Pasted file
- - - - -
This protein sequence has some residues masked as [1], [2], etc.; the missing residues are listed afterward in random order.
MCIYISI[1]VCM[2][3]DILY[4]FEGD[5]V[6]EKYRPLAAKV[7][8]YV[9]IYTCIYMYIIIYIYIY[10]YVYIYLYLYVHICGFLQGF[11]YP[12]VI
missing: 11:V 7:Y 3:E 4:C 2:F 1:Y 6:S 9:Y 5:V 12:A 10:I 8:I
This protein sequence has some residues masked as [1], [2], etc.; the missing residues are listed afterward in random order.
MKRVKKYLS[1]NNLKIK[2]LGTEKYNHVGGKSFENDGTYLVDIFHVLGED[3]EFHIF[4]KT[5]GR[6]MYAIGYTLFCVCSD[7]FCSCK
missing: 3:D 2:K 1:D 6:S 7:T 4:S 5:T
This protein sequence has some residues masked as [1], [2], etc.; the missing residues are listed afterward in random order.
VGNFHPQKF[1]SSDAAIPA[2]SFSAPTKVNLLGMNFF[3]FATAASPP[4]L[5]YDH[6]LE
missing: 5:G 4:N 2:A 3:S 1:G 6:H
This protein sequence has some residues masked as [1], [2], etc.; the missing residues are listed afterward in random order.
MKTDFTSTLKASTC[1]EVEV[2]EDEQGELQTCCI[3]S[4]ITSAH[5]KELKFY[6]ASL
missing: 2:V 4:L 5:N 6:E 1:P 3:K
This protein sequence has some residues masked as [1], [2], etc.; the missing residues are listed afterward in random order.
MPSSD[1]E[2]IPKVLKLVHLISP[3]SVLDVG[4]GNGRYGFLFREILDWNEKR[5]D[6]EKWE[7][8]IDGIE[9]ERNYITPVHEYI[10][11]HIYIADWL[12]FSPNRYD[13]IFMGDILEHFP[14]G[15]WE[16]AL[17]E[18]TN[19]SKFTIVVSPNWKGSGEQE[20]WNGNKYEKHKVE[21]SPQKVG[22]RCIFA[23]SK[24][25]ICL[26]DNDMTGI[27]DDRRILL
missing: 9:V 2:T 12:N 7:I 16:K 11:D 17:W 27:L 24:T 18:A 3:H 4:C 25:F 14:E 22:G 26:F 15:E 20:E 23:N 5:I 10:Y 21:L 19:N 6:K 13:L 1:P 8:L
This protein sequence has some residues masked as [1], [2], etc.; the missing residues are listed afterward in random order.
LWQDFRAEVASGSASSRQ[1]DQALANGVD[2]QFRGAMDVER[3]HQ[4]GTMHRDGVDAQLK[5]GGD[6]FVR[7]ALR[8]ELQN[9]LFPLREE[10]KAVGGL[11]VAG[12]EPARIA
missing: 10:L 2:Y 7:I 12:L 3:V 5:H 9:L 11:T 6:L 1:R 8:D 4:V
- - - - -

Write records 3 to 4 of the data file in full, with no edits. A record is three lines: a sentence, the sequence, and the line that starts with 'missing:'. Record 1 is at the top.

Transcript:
This protein sequence has some residues masked as [1], [2], etc.; the missing residues are listed afterward in random order.
VGNFHPQKF[1]SSDAAIPA[2]SFSAPTKVNLLGMNFF[3]FATAASPP[4]L[5]YDH[6]LE
missing: 5:G 4:N 2:A 3:S 1:G 6:H
This protein sequence has some residues masked as [1], [2], etc.; the missing residues are listed afterward in random order.
MKTDFTSTLKASTC[1]EVEV[2]EDEQGELQTCCI[3]S[4]ITSAH[5]KELKFY[6]ASL
missing: 2:V 4:L 5:N 6:E 1:P 3:K